The Treaty Negotiations Minister is calling all Ngāpuhi hapū and key advisors to Waitangi this weekend to discuss their stalled Treaty of Waitangi settlement.
The Ngāpuhi settlement hit a stalemate earlier this year when former Treaty Minister Chirs Finlayson backed away from the negotiations, leaving the two opposing groups Tūhoronuku and Te Kotahitanga to sort through their differences.
Rangatira, key advisors and Ngāpuhi hapū are being invited to meet with new minister Andrew Little.
Mr Little said it was "a new opportunity for genuine consultation".
The tono - or invitation - has been welcomed by Te Kotahitanga, one faction of the Ngāpuhi settlement process. Spokesperson Pita Tipene said he was optimistic about the new Minister and his commitment to listen.
Both Tūhoronuku and Te Kotahitanga had been working on a new government-backed framework called "Maranga Mai", which saw the evolution of the mandate into a new model.
The Waitangi Tribunal had criticised the government for accepting the Tūhoronuku mandate, saying it was an "empty vessel".
Mr Tipene said the Tūhoronuku mandate was "legally brittle at best".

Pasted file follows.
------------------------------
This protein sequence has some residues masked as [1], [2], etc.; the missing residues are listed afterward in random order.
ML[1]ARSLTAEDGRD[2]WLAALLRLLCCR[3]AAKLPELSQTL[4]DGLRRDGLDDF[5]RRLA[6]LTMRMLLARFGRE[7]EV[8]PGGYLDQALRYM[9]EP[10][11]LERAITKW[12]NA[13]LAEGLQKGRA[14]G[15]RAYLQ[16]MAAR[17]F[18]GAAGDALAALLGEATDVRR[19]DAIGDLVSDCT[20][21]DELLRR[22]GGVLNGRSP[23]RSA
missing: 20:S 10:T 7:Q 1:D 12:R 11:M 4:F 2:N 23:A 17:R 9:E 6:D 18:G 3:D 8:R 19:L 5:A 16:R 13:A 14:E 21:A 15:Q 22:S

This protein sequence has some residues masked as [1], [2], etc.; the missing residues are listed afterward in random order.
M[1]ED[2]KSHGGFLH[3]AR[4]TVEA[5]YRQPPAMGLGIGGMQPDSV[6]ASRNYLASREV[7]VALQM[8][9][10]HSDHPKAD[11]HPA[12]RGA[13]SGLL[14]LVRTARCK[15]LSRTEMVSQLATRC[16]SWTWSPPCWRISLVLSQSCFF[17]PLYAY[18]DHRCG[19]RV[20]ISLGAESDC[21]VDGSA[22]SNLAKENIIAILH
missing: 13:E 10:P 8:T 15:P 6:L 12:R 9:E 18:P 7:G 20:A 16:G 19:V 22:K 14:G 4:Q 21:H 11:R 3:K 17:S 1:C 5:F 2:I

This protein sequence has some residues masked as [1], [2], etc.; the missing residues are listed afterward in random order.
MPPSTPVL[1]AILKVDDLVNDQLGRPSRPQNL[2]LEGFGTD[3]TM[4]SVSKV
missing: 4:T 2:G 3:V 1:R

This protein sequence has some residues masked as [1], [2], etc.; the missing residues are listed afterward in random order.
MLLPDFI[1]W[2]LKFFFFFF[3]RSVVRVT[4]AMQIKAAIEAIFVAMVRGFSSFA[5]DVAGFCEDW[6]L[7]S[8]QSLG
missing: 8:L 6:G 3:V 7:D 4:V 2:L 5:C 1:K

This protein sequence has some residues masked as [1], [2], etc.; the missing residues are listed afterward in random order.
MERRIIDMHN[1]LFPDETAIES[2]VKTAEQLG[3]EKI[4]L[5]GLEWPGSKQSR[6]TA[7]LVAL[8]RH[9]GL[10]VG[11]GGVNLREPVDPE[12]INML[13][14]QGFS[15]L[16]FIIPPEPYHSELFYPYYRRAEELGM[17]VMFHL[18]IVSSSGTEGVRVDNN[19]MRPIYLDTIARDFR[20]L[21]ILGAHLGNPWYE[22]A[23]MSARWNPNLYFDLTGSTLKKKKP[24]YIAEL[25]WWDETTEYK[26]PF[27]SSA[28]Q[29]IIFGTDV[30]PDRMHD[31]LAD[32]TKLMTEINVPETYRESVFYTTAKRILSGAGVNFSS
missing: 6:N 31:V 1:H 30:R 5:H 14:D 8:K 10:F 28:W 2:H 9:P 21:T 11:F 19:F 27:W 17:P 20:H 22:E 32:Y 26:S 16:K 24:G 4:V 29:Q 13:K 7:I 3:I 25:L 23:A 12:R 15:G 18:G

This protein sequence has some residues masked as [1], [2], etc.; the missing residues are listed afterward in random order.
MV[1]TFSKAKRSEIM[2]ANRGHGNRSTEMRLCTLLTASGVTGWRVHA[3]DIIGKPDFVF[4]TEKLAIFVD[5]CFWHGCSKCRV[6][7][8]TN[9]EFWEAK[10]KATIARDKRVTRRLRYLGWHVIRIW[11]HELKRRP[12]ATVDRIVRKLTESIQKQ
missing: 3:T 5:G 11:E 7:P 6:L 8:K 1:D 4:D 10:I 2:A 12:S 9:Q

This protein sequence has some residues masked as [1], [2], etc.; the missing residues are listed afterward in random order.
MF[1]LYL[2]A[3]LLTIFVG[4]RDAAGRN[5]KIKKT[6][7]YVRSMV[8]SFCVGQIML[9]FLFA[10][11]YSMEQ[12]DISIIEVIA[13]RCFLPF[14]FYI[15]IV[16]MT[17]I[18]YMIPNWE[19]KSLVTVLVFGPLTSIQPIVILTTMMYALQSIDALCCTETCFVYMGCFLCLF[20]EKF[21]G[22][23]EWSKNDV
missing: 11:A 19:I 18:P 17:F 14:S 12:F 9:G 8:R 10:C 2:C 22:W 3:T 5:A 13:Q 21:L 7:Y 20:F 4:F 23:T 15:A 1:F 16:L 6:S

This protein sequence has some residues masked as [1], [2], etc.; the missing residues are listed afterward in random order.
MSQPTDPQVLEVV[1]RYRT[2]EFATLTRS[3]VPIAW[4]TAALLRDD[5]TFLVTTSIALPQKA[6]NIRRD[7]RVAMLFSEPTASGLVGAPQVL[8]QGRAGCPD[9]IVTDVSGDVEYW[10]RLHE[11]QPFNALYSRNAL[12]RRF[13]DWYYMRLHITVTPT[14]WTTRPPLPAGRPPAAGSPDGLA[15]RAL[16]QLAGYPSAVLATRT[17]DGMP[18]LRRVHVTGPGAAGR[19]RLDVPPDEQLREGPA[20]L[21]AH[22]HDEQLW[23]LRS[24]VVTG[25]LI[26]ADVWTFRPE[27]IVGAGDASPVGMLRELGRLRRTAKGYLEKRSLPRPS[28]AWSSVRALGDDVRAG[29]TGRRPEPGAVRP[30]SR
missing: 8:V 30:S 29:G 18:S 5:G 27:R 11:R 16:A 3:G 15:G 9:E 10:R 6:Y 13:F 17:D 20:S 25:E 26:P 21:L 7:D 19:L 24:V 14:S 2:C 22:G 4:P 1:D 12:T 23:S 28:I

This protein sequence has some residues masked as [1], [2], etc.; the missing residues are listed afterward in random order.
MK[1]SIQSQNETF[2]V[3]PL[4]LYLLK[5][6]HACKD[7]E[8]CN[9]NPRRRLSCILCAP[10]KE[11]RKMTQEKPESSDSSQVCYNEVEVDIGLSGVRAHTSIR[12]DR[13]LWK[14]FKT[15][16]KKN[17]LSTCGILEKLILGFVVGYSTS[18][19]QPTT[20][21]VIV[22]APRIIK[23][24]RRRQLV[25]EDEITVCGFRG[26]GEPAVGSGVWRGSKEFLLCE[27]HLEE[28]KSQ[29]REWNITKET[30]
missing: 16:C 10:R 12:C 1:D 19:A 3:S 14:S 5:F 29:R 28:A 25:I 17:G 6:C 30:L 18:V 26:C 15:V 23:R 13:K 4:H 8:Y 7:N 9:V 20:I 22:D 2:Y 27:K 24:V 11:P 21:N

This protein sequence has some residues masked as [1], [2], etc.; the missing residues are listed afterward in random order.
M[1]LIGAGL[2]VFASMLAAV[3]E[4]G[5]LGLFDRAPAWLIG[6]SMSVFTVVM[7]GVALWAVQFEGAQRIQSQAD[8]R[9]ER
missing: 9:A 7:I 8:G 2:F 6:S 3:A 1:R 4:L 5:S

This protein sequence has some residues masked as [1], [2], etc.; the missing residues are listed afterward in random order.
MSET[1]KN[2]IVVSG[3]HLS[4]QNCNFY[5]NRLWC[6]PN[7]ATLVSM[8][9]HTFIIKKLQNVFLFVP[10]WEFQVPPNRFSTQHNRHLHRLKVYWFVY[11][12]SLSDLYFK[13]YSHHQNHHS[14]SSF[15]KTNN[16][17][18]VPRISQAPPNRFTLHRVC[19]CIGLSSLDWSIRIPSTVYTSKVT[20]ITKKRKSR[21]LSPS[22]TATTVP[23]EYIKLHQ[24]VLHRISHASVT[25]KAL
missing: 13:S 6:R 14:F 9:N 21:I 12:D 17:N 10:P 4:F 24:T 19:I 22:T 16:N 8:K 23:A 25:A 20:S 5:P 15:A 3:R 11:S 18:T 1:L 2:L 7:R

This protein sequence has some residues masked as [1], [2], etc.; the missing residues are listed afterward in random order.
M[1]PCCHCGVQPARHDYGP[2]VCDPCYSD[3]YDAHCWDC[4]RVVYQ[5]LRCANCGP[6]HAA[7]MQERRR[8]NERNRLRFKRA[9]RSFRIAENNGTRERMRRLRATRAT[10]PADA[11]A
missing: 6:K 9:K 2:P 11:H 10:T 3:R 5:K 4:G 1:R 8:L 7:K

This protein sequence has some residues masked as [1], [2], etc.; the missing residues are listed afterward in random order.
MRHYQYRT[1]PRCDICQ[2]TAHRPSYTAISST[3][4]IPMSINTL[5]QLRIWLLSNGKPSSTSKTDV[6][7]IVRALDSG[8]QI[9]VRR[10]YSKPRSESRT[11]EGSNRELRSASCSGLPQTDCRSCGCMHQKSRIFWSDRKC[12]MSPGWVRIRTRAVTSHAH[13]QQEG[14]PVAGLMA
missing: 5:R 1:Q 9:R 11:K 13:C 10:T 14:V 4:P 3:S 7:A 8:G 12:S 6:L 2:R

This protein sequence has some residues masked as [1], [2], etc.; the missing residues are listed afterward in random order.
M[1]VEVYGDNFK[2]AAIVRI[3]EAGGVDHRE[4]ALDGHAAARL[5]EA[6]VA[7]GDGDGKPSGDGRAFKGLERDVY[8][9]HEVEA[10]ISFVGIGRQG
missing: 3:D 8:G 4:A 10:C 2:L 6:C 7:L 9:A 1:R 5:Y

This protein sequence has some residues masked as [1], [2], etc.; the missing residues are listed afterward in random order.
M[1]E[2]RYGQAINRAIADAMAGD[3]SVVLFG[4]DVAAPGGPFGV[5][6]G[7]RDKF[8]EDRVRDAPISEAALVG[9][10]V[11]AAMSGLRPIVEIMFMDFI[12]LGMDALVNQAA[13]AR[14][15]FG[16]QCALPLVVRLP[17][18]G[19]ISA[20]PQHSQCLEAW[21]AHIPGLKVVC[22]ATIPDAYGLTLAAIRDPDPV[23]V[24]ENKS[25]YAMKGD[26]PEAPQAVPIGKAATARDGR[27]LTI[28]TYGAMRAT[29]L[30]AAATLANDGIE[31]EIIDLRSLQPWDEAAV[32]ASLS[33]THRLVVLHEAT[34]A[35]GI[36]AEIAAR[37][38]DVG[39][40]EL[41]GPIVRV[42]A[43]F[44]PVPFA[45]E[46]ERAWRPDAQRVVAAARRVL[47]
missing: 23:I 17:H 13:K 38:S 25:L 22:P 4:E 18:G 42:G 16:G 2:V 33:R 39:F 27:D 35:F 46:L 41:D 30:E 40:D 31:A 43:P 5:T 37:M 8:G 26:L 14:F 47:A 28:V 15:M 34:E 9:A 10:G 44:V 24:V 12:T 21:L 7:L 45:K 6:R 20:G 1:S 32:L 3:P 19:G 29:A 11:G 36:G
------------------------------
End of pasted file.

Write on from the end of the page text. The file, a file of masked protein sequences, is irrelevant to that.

"Tūhoronuku has no popular support on the ground, I think everyone knows that clearly and the minister will find that out when he comes to Taitokerau on the weekend."
Te Kotahitanga had raised the possibility of court action, but today Mr Tipene said he hoped they could continue to evolve the Tūhoronuku mandate into the new structure "Maranga Mai".
Tūhoronuku spokesperson Hone Sadler could not be reached for comment, but last month Tūhoronuku attempted to reconfirm its mandate by polling the iwi, although just 515 Ngāpuhi members responded to the survey. Ngāpuhi has an estimated iwi base of 125,000 people.
The hui will be held at the Copthorne Hotel in Waitangi on Saturday.